The Latin American pharmaceutical market is worth more than $50 billion, with three countries accounting for more than 60% (Brazil 44%, Argentina 10%, Colombia 9%). As a developing market, Latin America is complicated and diverse in terms of regulatory, reimbursement, market, demographics and politics. A major obstacle is how the government can fund the complex, high-cost treatments, whether by legal actions or public funds. Given the growing number of innovative, high-cost treatments registered in the region, government leaders face a dilemma when it comes to the allocation of health resources. This is an important factor considering that the region’s health systems not only struggle to provide highly complex treatments, but also to manage cases of lower complexity.
In Brazil, Anvisa has pioneered the development of specific regulations for rare diseases and gene therapies. However, these advances have had unintended consequences for the other institutions involved in the incorporation process, such as the increase in requests for inclusion of therapies in the public system. In the case of Brazil, Argentina and Colombia, the health system opens legal possibilities for patients to pursue treatments not available locally; however, it is very important to understand the local ecosystem of each one of those countries.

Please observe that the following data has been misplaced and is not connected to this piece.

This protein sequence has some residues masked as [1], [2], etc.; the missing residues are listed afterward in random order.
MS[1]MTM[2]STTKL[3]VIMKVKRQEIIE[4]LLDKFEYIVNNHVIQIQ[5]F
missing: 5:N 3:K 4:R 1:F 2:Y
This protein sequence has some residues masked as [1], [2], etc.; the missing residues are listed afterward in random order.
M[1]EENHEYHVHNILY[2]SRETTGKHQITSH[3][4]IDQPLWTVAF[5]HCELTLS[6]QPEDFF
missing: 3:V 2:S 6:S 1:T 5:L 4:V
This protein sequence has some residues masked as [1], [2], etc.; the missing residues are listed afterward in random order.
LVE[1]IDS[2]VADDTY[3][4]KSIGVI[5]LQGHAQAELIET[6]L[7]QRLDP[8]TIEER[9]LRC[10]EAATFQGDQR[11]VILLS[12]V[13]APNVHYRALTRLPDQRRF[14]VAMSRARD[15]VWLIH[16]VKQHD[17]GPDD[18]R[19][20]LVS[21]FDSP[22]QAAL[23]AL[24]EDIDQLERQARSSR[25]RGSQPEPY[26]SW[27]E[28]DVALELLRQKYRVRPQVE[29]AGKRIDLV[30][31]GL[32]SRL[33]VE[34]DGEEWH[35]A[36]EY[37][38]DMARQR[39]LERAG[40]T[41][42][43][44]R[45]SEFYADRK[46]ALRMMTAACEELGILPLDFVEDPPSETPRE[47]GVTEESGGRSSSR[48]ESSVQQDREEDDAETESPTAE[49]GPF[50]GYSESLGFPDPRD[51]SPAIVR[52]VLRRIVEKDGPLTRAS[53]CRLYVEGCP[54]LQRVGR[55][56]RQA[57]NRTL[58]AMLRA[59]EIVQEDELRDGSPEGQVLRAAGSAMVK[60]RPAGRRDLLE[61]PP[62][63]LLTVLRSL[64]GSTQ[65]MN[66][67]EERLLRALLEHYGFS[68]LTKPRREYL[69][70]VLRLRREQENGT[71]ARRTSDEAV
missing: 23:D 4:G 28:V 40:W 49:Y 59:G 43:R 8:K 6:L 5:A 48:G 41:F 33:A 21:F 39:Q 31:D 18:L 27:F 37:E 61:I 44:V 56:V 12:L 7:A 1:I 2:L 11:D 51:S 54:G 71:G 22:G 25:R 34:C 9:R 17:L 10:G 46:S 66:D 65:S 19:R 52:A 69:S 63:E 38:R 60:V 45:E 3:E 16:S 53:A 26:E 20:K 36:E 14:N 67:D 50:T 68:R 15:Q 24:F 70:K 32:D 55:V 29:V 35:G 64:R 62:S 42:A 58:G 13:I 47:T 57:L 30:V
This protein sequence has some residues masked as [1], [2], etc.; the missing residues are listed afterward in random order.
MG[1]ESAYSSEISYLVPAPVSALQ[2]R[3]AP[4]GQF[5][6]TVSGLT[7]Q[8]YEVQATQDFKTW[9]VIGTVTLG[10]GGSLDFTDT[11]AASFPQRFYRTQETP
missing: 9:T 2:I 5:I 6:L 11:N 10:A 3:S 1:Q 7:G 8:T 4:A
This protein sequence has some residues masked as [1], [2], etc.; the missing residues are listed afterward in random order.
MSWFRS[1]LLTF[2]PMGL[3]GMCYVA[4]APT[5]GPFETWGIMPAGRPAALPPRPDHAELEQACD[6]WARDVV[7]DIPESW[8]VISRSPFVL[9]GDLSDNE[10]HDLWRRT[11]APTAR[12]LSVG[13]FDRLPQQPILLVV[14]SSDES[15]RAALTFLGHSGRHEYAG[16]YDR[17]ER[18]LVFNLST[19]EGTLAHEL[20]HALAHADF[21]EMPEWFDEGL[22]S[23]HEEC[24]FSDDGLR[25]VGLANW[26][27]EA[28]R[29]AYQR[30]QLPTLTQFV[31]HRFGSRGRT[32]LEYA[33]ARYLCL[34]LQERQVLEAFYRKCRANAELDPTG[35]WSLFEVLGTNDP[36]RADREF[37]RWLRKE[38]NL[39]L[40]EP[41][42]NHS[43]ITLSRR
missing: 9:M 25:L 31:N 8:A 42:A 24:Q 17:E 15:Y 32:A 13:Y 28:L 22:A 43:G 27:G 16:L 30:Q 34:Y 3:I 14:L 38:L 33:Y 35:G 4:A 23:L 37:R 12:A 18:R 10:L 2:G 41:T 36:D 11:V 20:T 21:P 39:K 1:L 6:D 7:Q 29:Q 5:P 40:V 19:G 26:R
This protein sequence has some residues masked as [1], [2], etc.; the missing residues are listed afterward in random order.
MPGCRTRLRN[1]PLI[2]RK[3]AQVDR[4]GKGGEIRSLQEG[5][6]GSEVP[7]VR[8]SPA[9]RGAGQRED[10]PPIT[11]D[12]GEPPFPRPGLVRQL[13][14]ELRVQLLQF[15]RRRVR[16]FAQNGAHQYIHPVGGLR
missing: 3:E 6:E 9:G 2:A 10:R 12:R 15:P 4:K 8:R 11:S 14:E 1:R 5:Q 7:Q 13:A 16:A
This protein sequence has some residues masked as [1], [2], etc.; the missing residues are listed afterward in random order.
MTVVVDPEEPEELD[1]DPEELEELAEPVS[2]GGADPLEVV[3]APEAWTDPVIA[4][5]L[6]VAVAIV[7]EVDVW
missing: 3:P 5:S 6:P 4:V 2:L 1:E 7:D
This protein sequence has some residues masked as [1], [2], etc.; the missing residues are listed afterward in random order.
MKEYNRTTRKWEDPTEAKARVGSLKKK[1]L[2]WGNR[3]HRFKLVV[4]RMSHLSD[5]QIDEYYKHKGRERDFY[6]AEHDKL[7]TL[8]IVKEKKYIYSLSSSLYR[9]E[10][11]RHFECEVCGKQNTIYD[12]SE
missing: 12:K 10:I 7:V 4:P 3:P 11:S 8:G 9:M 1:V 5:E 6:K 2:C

Switzerland, EffRx Pharmaceutical
Lorenzo Bosisio, CEO
Although Switzerland is favourably located right in the heart of Europe, it is a market which often is not prioritised unless a pharmaceutical company has a direct sizeable presence in the territory. This is mainly due to the regulatory barriers, complexity and size of the market. These barriers are accentuated for rare diseases, where for few patients, a Swiss orphan designation, Swiss regulatory approval and a reimbursement process have to be attained. Still, Switzerland exhibits an excellent level of medical care and, overall, good access to innovative treatments. Navigating and harnessing this environment to bring new medications to the 500,000 people in Switzerland who suffer from a rare disease is our focus and motivation.